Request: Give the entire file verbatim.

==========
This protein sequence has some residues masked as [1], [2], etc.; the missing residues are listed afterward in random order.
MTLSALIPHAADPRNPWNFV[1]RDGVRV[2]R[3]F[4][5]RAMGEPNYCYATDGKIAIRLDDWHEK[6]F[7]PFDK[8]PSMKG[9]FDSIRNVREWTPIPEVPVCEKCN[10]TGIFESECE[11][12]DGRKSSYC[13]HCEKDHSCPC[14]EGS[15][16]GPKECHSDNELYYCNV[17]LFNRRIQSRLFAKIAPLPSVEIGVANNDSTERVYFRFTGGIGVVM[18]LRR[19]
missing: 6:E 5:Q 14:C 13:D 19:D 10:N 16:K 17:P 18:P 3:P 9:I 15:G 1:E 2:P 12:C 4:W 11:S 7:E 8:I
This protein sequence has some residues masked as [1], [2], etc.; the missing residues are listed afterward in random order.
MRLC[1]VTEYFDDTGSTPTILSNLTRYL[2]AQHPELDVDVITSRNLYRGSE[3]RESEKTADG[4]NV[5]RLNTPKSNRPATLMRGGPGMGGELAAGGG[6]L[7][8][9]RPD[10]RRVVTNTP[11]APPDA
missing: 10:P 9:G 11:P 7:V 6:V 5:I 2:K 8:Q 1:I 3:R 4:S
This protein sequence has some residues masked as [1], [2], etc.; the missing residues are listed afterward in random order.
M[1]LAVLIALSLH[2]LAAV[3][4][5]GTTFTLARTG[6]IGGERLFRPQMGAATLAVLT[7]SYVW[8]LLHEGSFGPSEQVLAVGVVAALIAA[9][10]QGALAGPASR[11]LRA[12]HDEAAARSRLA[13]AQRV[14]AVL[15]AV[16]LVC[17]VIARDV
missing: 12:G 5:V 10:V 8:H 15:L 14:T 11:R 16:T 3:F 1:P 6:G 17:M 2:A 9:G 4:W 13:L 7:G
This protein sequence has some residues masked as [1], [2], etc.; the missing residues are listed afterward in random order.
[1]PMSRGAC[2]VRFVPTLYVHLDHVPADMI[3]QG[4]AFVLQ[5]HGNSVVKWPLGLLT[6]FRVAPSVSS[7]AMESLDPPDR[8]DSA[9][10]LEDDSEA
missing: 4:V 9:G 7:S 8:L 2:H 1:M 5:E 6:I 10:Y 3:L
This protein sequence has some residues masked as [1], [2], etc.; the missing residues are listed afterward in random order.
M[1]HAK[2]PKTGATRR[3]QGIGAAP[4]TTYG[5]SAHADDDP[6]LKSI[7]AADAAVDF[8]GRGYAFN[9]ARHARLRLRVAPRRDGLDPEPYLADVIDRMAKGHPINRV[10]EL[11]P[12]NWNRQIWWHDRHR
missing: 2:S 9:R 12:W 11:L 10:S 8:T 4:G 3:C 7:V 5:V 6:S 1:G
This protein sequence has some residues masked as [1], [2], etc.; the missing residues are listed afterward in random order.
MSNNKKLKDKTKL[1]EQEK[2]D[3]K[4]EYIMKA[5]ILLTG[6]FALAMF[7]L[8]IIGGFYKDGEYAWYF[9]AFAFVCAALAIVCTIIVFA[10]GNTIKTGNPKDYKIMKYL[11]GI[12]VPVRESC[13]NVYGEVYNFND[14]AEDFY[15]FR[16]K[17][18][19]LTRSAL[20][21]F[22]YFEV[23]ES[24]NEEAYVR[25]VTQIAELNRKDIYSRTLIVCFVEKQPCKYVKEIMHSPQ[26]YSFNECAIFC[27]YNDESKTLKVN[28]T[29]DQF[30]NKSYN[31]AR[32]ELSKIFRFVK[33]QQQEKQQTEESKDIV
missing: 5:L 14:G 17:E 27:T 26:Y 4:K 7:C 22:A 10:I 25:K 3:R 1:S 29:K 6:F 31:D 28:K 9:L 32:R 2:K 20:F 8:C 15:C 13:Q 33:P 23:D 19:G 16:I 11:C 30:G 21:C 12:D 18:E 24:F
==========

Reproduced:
This protein sequence has some residues masked as [1], [2], etc.; the missing residues are listed afterward in random order.
MTLSALIPHAADPRNPWNFV[1]RDGVRV[2]R[3]F[4][5]RAMGEPNYCYATDGKIAIRLDDWHEK[6]F[7]PFDK[8]PSMKG[9]FDSIRNVREWTPIPEVPVCEKCN[10]TGIFESECE[11][12]DGRKSSYC[13]HCEKDHSCPC[14]EGS[15][16]GPKECHSDNELYYCNV[17]LFNRRIQSRLFAKIAPLPSVEIGVANNDSTERVYFRFTGGIGVVM[18]LRR[19]
missing: 6:E 5:Q 14:C 13:D 19:D 10:N 16:K 17:P 18:P 3:P 9:I 15:G 1:E 2:P 12:C 4:W 11:S 7:E 8:I
This protein sequence has some residues masked as [1], [2], etc.; the missing residues are listed afterward in random order.
MRLC[1]VTEYFDDTGSTPTILSNLTRYL[2]AQHPELDVDVITSRNLYRGSE[3]RESEKTADG[4]NV[5]RLNTPKSNRPATLMRGGPGMGGELAAGGG[6]L[7][8][9]RPD[10]RRVVTNTP[11]APPDA
missing: 10:P 9:G 11:P 7:V 6:V 5:I 2:K 8:Q 1:I 3:R 4:S
This protein sequence has some residues masked as [1], [2], etc.; the missing residues are listed afterward in random order.
M[1]LAVLIALSLH[2]LAAV[3][4][5]GTTFTLARTG[6]IGGERLFRPQMGAATLAVLT[7]SYVW[8]LLHEGSFGPSEQVLAVGVVAALIAA[9][10]QGALAGPASR[11]LRA[12]HDEAAARSRLA[13]AQRV[14]AVL[15]AV[16]LVC[17]VIARDV
missing: 12:G 5:V 10:V 8:H 15:L 14:T 11:R 16:T 3:F 1:P 6:G 17:M 2:A 9:G 4:W 13:L 7:G
This protein sequence has some residues masked as [1], [2], etc.; the missing residues are listed afterward in random order.
[1]PMSRGAC[2]VRFVPTLYVHLDHVPADMI[3]QG[4]AFVLQ[5]HGNSVVKWPLGLLT[6]FRVAPSVSS[7]AMESLDPPDR[8]DSA[9][10]LEDDSEA
missing: 4:V 9:G 7:S 8:L 2:H 1:M 5:E 6:I 10:Y 3:L
This protein sequence has some residues masked as [1], [2], etc.; the missing residues are listed afterward in random order.
M[1]HAK[2]PKTGATRR[3]QGIGAAP[4]TTYG[5]SAHADDDP[6]LKSI[7]AADAAVDF[8]GRGYAFN[9]ARHARLRLRVAPRRDGLDPEPYLADVIDRMAKGHPINRV[10]EL[11]P[12]NWNRQIWWHDRHR
missing: 2:S 9:R 12:W 11:L 10:S 8:T 4:G 3:C 7:V 5:V 6:S 1:G
This protein sequence has some residues masked as [1], [2], etc.; the missing residues are listed afterward in random order.
MSNNKKLKDKTKL[1]EQEK[2]D[3]K[4]EYIMKA[5]ILLTG[6]FALAMF[7]L[8]IIGGFYKDGEYAWYF[9]AFAFVCAALAIVCTIIVFA[10]GNTIKTGNPKDYKIMKYL[11]GI[12]VPVRESC[13]NVYGEVYNFND[14]AEDFY[15]FR[16]K[17][18][19]LTRSAL[20][21]F[22]YFEV[23]ES[24]NEEAYVR[25]VTQIAELNRKDIYSRTLIVCFVEKQPCKYVKEIMHSPQ[26]YSFNECAIFC[27]YNDESKTLKVN[28]T[29]DQF[30]NKSYN[31]AR[32]ELSKIFRFVK[33]QQQEKQQTEESKDIV
missing: 5:L 14:G 17:E 27:T 26:Y 4:K 7:C 22:A 10:I 25:K 3:R 1:S 29:K 6:F 31:D 28:K 9:L 32:R 2:K 20:F 8:C 15:C 13:Q 33:P 23:D 19:G 16:I 11:C 30:G 21:C 12:D 18:E 24:F